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Police starts fulfilling PM’s task on investigating alleged prostitution at nightclubs

By Messenger Staff
Friday, January 13
Georgia’s Ministry of Internal Affairs says they have already started working on fulfilling the Prime Minister Giorgi Kvirikashvili’s task of investigating alleged cases of prostitution at central Tbilisi clubs, where Georgian men are not allowed.

Deputy Interior Minister Shalva Khutsishvili said the results of the investigation would be immediately revealed to the public.

The PM has stressed he was informed that underage Georgian females are involved in prostitution in some nightclubs, where Georgian men are not allowed in.

Kvirikashvili said that the alleged cases are a double violation of the law – the prostitution of under-aged persons and discrimination against Georgian men.

The PM’s statement has divided the public in two, with some criticizing the Prime Minister and accusing him of interference in private businesses and others applauding his words.

UNM member Roman Gotsiridze says it is “completely up to the owners of the clubs who are allowed and who aren’t at their properties”.

The opposition member claims that such statements may hamper investments.

“If the Government wants to eradicate prostitution in the country it must provide key economic changes and ensure welfare for its citizen. However, if it says that prostitution exists in all developed countries and it is part of human existence then it [the government] must regulate the issue as it is regulated in developed countries,” Gotsiridze said.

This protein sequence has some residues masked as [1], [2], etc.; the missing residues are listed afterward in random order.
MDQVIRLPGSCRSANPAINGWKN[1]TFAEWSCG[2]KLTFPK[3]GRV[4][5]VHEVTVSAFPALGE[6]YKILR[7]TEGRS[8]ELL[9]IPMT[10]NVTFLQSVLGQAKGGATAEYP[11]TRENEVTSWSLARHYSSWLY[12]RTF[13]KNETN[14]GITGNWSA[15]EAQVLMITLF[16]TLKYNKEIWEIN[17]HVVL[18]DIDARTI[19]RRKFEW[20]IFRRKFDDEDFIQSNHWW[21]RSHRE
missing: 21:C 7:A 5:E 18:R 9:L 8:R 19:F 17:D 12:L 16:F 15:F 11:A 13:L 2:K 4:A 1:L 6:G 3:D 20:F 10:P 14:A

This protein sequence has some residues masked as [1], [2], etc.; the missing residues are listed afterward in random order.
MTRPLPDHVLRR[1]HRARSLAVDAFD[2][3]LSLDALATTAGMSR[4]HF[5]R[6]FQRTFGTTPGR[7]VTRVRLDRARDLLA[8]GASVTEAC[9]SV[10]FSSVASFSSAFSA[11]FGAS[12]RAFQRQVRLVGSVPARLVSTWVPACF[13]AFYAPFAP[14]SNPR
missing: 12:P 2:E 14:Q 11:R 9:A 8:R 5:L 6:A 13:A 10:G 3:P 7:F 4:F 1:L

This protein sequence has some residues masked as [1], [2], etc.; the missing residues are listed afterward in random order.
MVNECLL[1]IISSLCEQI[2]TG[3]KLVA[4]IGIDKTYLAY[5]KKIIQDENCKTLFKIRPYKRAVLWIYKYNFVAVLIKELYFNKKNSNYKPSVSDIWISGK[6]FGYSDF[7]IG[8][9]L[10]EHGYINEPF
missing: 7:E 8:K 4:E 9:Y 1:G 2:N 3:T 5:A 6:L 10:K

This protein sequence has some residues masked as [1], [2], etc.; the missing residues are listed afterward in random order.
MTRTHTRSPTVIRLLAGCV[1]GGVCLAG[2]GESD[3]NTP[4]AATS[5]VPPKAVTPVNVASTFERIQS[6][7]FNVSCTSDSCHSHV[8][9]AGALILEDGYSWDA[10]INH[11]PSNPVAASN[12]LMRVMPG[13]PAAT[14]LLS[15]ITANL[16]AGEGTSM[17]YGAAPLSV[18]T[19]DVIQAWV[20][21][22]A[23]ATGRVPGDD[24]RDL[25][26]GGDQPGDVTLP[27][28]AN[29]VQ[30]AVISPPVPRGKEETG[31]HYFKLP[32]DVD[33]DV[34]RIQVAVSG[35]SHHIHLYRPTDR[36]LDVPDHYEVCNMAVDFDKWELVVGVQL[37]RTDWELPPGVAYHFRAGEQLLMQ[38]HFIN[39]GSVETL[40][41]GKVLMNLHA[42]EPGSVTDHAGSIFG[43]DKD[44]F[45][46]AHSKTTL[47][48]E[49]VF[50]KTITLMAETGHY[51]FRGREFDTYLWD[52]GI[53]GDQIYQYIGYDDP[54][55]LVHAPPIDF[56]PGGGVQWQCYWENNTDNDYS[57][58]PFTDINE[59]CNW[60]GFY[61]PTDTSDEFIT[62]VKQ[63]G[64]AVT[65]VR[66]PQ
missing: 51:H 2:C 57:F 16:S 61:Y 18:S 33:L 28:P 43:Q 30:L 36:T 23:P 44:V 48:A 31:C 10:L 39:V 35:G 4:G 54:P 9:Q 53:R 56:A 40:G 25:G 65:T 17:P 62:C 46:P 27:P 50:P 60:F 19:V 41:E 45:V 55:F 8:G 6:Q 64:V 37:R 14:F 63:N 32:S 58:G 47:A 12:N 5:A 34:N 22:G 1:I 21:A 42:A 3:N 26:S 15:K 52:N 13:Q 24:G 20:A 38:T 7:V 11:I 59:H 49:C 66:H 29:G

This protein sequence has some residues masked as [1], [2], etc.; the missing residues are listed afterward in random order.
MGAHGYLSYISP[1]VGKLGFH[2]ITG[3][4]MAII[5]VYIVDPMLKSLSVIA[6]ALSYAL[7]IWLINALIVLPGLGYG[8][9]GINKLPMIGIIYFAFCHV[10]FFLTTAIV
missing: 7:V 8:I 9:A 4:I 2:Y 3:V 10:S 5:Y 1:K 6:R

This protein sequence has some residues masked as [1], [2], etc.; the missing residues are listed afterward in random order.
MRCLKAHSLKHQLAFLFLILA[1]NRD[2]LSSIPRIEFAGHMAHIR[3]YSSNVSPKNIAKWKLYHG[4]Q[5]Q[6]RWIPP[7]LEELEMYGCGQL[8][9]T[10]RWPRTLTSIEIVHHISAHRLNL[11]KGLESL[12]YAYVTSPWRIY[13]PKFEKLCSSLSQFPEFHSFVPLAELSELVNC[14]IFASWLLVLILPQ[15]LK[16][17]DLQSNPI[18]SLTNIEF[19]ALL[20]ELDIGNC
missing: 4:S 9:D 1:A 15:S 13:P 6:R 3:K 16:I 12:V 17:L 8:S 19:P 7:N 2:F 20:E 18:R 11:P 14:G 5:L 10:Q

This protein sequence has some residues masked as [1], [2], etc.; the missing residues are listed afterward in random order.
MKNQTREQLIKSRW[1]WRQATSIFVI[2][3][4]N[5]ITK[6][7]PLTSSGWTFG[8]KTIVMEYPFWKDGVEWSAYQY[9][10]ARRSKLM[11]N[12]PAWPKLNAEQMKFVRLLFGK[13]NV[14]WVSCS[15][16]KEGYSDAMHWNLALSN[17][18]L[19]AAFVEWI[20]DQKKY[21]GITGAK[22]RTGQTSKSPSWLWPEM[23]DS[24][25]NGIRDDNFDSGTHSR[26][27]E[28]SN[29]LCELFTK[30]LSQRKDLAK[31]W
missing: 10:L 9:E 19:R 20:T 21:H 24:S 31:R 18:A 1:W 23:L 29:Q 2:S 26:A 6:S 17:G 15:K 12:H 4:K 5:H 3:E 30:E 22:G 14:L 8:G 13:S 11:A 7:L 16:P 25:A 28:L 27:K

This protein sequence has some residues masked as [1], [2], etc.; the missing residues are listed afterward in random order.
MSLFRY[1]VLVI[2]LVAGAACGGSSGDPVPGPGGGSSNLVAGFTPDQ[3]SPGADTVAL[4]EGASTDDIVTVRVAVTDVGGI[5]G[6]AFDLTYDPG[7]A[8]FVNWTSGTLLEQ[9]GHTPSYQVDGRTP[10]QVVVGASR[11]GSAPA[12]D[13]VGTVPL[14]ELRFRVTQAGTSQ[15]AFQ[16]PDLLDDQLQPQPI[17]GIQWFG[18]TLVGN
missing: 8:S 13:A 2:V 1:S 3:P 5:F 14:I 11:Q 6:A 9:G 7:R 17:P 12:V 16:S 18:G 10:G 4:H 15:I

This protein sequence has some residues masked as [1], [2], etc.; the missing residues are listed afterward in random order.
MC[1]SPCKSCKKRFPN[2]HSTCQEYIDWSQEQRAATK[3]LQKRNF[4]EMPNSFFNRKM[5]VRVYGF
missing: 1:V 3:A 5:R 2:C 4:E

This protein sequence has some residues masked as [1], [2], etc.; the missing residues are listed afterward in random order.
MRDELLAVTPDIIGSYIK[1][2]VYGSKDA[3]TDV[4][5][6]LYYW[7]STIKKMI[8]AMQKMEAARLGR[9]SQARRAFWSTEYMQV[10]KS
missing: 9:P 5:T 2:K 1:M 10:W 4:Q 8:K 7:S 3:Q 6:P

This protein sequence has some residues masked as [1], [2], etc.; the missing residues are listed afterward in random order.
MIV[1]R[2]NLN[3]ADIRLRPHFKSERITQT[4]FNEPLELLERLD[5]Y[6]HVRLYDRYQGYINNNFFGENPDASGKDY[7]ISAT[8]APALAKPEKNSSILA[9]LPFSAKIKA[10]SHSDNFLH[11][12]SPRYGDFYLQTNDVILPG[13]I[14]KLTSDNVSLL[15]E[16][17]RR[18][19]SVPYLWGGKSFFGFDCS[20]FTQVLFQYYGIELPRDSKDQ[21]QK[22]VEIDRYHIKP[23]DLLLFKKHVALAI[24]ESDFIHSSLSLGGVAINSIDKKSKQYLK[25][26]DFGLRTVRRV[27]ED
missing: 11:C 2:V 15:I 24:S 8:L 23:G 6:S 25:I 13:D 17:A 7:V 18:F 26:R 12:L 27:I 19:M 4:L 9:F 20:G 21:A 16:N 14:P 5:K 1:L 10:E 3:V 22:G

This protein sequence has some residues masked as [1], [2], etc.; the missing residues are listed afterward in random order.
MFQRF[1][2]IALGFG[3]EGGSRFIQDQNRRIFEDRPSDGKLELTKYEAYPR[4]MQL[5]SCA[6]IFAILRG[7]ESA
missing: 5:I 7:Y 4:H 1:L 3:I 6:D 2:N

Georgian media has reported on alleged prostitution at central Tbilisi clubs for several years; however, the Government showed interest in the issue only recently.

It is unlikely that the Interior Ministry or the country’s key officials did not have any information about the alleged violations a year or several years ago.

The same day when the PM made the statement over the issue, Georgia agreed to an unfavourable deal with Russia over the transit gas pay.

However, the top story of the day on TV or in social media was the prostitution issue and not allowing Georgian men at nightclubs so as not to cause tensions there.

One may be suspicious that the statement served the aim of shifting attention to other issues when the Government could not protect state interests in negotiations with Russia, or the fact that the country faces hard economic and national currency problems.